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The Context of Scholasticism

  • Beverley C. Southgate
Part of the International Archives of the History of Ideas / Archives Internationales D’Histoire Des Idés book series (ARCH, volume 134)

Abstract

If ‘scepticism’ is one fundamental ingredient of White’s intellectual context, another is ‘scholasticism’. Another concept which defies easy definition, scholasticism had for centuries provided acceptable principles and parameters in terms of which philosophy could be formulated and truth pursued. But challenged both by scepticism and by that other developing complex of ideas labelled ‘the new philosophy’, scholasticism during White’s own lifetime was in crisis. It was his attempt to fuse that traditional thought, in which he had been brought up, with many of the new ideas with which he later came in contact, that makes White’s Blackloist philosophy of particular interest and historical significance; for in furtherance of his anti-sceptical goal, he succeeded in formulating a synthesis of seeming incompatibilities. It is facets of this synthesis that we shall be examining in Chapters 10–13, but it is first necessary to consider more closely scholasticism itself.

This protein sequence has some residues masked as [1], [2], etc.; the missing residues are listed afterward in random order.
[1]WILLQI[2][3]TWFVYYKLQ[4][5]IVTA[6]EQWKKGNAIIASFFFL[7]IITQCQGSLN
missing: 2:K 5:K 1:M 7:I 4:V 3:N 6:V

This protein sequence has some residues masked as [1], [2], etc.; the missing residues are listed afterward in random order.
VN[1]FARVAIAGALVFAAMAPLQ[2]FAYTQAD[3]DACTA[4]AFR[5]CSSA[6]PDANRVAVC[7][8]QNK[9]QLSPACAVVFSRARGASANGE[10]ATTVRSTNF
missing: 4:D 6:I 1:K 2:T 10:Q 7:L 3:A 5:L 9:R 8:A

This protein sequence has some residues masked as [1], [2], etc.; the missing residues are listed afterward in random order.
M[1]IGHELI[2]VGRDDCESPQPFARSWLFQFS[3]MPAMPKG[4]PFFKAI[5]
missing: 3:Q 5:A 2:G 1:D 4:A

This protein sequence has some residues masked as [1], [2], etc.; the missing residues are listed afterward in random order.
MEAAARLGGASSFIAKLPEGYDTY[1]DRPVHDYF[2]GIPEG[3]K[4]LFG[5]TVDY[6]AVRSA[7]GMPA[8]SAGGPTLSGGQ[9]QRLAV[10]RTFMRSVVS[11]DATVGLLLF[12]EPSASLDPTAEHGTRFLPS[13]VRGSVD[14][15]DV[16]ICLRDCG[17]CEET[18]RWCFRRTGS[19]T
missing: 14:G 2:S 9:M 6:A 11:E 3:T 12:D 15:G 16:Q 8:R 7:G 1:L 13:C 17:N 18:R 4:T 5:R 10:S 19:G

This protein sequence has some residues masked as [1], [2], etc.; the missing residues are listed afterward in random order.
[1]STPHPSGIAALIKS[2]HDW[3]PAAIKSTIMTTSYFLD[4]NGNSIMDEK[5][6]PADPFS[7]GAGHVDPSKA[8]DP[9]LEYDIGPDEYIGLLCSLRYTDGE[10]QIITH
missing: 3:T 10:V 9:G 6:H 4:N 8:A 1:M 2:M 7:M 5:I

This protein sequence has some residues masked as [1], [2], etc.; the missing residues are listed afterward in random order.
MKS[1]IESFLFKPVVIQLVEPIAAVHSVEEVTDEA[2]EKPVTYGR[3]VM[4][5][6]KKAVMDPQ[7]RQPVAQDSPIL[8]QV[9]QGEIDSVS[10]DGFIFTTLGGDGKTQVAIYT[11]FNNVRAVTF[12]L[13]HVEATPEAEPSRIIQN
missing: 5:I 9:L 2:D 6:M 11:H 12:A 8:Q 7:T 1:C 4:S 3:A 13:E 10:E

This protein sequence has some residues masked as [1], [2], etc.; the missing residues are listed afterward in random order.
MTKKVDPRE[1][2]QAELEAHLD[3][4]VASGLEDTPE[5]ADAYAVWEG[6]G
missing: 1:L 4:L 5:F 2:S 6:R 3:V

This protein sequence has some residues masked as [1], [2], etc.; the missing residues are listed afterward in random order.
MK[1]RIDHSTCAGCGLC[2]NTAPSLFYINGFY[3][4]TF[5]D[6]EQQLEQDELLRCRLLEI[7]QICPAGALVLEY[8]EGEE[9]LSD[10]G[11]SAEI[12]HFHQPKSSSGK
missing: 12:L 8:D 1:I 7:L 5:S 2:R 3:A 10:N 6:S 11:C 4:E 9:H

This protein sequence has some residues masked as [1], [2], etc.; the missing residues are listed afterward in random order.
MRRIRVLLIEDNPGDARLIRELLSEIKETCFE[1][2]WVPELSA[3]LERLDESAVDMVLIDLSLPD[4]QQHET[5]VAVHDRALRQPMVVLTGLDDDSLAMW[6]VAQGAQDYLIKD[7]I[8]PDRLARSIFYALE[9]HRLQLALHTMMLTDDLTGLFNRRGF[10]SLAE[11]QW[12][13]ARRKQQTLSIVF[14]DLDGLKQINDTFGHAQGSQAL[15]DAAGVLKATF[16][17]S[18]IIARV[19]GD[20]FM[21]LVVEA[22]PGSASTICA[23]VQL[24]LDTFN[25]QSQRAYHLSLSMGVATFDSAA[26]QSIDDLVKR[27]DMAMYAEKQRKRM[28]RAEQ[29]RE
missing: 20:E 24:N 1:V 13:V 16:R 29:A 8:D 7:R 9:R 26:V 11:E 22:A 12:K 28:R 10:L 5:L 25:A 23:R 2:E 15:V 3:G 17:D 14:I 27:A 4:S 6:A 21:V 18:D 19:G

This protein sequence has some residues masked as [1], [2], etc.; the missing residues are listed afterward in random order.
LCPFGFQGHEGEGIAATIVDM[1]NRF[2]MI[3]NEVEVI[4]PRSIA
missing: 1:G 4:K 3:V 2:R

Keywords

Seventeenth Century Thirteenth Century Christian Theology Experimental Philosophy Telescopic Observation 
These keywords were added by machine and not by the authors. This process is experimental and the keywords may be updated as the learning algorithm improves.

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Copyright information

© Springer Science+Business Media Dordrecht 1993

Authors and Affiliations

  • Beverley C. Southgate
    • 1
  1. 1.University of HertfordshireUK

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